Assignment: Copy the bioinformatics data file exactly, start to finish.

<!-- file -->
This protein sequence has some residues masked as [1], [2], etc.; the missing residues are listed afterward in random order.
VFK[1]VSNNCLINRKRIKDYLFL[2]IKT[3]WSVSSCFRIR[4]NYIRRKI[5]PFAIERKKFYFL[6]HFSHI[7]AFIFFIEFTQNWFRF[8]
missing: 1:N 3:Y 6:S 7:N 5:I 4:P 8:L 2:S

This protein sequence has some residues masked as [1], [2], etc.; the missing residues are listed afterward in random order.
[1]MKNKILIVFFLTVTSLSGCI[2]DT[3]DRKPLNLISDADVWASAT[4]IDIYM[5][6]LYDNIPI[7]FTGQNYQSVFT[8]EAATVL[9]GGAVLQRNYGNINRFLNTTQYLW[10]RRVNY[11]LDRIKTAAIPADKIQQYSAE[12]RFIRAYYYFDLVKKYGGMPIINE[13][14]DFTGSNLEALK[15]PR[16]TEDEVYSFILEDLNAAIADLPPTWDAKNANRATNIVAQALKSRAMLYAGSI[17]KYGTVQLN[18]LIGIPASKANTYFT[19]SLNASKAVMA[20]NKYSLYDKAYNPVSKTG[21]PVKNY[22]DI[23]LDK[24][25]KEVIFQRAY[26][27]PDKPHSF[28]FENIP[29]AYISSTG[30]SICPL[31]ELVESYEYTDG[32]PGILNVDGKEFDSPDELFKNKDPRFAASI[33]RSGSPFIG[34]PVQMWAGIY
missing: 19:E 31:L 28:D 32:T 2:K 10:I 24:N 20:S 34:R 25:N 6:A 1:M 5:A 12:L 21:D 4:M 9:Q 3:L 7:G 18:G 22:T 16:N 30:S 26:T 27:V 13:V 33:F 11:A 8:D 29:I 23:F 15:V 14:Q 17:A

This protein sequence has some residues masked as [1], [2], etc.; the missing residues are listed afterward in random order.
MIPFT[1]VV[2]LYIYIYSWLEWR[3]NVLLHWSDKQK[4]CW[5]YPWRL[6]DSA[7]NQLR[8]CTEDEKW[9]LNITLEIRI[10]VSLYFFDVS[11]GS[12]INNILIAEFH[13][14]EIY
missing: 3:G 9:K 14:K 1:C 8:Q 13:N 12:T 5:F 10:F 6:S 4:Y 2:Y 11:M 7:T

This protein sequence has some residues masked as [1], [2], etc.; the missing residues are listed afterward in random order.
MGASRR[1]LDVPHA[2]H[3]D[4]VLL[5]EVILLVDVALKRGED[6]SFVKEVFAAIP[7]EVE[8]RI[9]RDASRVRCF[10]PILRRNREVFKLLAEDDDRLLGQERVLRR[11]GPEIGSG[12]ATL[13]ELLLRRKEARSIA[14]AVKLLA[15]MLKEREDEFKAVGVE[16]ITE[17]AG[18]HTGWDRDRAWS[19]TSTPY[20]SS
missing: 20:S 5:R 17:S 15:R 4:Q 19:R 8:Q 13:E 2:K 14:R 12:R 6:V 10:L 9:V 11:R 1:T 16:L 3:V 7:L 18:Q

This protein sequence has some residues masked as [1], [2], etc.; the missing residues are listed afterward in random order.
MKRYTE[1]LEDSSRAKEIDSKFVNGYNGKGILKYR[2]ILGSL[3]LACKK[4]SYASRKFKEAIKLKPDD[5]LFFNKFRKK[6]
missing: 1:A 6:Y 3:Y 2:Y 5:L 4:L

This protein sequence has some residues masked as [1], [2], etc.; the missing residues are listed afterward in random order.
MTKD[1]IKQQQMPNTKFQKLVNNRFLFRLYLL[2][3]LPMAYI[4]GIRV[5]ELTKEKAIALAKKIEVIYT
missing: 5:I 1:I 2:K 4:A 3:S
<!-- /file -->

This protein sequence has some residues masked as [1], [2], etc.; the missing residues are listed afterward in random order.
VFK[1]VSNNCLINRKRIKDYLFL[2]IKT[3]WSVSSCFRIR[4]NYIRRKI[5]PFAIERKKFYFL[6]HFSHI[7]AFIFFIEFTQNWFRF[8]
missing: 1:N 3:Y 6:S 7:N 5:I 4:P 8:L 2:S

This protein sequence has some residues masked as [1], [2], etc.; the missing residues are listed afterward in random order.
[1]MKNKILIVFFLTVTSLSGCI[2]DT[3]DRKPLNLISDADVWASAT[4]IDIYM[5][6]LYDNIPI[7]FTGQNYQSVFT[8]EAATVL[9]GGAVLQRNYGNINRFLNTTQYLW[10]RRVNY[11]LDRIKTAAIPADKIQQYSAE[12]RFIRAYYYFDLVKKYGGMPIINE[13][14]DFTGSNLEALK[15]PR[16]TEDEVYSFILEDLNAAIADLPPTWDAKNANRATNIVAQALKSRAMLYAGSI[17]KYGTVQLN[18]LIGIPASKANTYFT[19]SLNASKAVMA[20]NKYSLYDKAYNPVSKTG[21]PVKNY[22]DI[23]LDK[24][25]KEVIFQRAY[26][27]PDKPHSF[28]FENIP[29]AYISSTG[30]SICPL[31]ELVESYEYTDG[32]PGILNVDGKEFDSPDELFKNKDPRFAASI[33]RSGSPFIG[34]PVQMWAGIY
missing: 19:E 31:L 28:D 32:T 2:K 10:I 24:N 20:S 34:R 25:N 6:A 1:M 5:A 12:L 21:D 4:M 9:Q 3:L 7:G 18:G 22:T 16:N 30:S 26:T 27:V 13:V 33:F 11:A 8:D 29:I 23:F 15:V 14:Q 17:A

This protein sequence has some residues masked as [1], [2], etc.; the missing residues are listed afterward in random order.
MIPFT[1]VV[2]LYIYIYSWLEWR[3]NVLLHWSDKQK[4]CW[5]YPWRL[6]DSA[7]NQLR[8]CTEDEKW[9]LNITLEIRI[10]VSLYFFDVS[11]GS[12]INNILIAEFH[13][14]EIY
missing: 3:G 9:K 14:K 1:C 8:Q 13:N 12:T 5:F 10:F 6:S 4:Y 2:Y 11:M 7:T

This protein sequence has some residues masked as [1], [2], etc.; the missing residues are listed afterward in random order.
MGASRR[1]LDVPHA[2]H[3]D[4]VLL[5]EVILLVDVALKRGED[6]SFVKEVFAAIP[7]EVE[8]RI[9]RDASRVRCF[10]PILRRNREVFKLLAEDDDRLLGQERVLRR[11]GPEIGSG[12]ATL[13]ELLLRRKEARSIA[14]AVKLLA[15]MLKEREDEFKAVGVE[16]ITE[17]AG[18]HTGWDRDRAWS[19]TSTPY[20]SS
missing: 20:S 5:R 17:S 15:R 4:Q 19:R 8:Q 13:E 2:K 14:R 12:R 6:V 10:L 9:V 11:R 1:T 16:L 3:V 7:L 18:Q

This protein sequence has some residues masked as [1], [2], etc.; the missing residues are listed afterward in random order.
MKRYTE[1]LEDSSRAKEIDSKFVNGYNGKGILKYR[2]ILGSL[3]LACKK[4]SYASRKFKEAIKLKPDD[5]LFFNKFRKK[6]
missing: 1:A 6:Y 3:Y 2:Y 5:L 4:L

This protein sequence has some residues masked as [1], [2], etc.; the missing residues are listed afterward in random order.
MTKD[1]IKQQQMPNTKFQKLVNNRFLFRLYLL[2][3]LPMAYI[4]GIRV[5]ELTKEKAIALAKKIEVIYT
missing: 5:I 1:I 2:K 4:A 3:S